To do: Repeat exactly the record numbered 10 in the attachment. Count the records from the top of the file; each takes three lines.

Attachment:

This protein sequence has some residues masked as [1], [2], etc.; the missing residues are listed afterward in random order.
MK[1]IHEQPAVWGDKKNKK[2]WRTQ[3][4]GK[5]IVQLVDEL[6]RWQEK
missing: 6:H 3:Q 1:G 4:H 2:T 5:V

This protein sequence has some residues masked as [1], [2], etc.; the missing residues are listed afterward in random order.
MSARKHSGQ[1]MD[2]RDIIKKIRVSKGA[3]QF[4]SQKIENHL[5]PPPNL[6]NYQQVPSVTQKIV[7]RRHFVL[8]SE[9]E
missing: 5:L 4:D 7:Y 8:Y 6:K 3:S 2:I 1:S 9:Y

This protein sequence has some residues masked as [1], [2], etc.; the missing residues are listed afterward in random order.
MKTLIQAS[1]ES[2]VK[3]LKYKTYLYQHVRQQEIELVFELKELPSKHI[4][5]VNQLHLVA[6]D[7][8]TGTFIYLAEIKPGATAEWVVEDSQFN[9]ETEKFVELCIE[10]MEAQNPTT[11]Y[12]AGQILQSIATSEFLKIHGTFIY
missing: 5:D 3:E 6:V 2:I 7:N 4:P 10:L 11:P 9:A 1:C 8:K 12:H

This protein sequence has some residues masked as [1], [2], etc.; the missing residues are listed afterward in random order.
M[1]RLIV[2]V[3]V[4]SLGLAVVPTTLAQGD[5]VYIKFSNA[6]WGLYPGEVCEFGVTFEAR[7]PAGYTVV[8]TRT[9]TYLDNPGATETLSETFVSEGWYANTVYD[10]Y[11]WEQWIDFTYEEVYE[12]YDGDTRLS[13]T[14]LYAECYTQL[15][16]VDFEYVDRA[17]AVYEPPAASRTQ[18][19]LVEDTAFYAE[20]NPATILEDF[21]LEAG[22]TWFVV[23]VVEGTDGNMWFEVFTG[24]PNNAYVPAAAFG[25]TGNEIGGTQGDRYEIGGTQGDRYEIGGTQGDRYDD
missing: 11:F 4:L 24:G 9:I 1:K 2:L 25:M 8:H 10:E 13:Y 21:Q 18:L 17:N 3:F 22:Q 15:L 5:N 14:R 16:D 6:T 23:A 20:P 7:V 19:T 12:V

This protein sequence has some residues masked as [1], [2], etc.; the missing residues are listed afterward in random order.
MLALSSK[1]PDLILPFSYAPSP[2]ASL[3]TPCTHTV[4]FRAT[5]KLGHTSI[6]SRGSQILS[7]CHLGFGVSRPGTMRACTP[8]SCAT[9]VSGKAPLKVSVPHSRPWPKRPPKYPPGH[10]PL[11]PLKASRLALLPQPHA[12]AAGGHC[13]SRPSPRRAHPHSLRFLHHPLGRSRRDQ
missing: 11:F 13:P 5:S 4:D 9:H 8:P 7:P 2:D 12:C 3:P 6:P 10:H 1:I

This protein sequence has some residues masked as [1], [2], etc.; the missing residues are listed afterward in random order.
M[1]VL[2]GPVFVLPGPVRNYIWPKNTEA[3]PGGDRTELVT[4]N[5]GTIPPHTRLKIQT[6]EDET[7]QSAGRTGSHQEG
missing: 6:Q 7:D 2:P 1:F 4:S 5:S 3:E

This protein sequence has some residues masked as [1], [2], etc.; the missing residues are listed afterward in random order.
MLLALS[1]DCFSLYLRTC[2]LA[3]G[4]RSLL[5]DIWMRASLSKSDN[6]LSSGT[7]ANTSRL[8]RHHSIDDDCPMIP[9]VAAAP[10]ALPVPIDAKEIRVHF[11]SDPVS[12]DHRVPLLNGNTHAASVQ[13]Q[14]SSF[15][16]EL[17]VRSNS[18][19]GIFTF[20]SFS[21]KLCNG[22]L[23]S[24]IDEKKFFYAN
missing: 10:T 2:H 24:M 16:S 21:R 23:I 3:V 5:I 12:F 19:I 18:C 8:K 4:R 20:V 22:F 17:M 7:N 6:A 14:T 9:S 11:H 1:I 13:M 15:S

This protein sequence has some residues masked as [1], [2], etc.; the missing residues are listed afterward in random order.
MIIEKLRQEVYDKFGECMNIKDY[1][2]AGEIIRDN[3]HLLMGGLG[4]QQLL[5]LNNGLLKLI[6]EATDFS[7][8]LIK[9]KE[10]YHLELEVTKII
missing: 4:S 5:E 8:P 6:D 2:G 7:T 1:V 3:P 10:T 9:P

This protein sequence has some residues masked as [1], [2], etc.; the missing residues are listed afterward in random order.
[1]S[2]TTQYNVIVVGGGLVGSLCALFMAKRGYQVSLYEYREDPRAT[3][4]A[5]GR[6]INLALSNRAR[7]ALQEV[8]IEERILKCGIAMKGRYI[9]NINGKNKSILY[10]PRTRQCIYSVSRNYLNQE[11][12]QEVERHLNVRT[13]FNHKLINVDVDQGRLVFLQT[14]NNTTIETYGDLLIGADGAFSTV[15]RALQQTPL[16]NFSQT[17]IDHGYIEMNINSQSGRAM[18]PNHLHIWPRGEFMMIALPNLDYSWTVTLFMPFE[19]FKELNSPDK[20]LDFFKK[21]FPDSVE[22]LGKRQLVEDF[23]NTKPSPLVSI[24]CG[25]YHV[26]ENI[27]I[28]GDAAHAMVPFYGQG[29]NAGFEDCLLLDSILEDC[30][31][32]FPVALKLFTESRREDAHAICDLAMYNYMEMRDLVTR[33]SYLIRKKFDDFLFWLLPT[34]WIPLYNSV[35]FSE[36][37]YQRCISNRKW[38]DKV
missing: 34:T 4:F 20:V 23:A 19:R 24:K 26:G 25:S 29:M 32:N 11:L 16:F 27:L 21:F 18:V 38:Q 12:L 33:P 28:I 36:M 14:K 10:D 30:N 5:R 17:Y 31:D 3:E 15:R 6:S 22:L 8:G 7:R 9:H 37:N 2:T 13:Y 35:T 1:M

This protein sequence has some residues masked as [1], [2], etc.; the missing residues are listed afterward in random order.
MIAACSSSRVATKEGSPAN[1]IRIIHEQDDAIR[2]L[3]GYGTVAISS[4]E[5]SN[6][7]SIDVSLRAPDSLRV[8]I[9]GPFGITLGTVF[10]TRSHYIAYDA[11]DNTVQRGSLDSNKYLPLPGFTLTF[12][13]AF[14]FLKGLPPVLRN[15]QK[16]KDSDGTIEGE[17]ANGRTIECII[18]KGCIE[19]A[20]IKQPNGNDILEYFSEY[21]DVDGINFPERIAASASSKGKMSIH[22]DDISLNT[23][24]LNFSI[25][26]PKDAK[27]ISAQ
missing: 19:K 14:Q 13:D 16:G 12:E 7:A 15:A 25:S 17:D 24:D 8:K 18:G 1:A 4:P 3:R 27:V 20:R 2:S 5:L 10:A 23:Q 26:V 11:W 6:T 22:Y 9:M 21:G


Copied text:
This protein sequence has some residues masked as [1], [2], etc.; the missing residues are listed afterward in random order.
MIAACSSSRVATKEGSPAN[1]IRIIHEQDDAIR[2]L[3]GYGTVAISS[4]E[5]SN[6][7]SIDVSLRAPDSLRV[8]I[9]GPFGITLGTVF[10]TRSHYIAYDA[11]DNTVQRGSLDSNKYLPLPGFTLTF[12][13]AF[14]FLKGLPPVLRN[15]QK[16]KDSDGTIEGE[17]ANGRTIECII[18]KGCIE[19]A[20]IKQPNGNDILEYFSEY[21]DVDGINFPERIAASASSKGKMSIH[22]DDISLNT[23][24]LNFSI[25][26]PKDAK[27]ISAQ
missing: 19:K 14:Q 13:D 16:G 12:E 7:A 15:A 25:S 17:D 24:D 8:K 18:G 1:A 4:P 3:R 27:V 20:R 2:S 5:L 10:A 23:Q 26:V 11:W 6:T 22:Y 9:M 21:G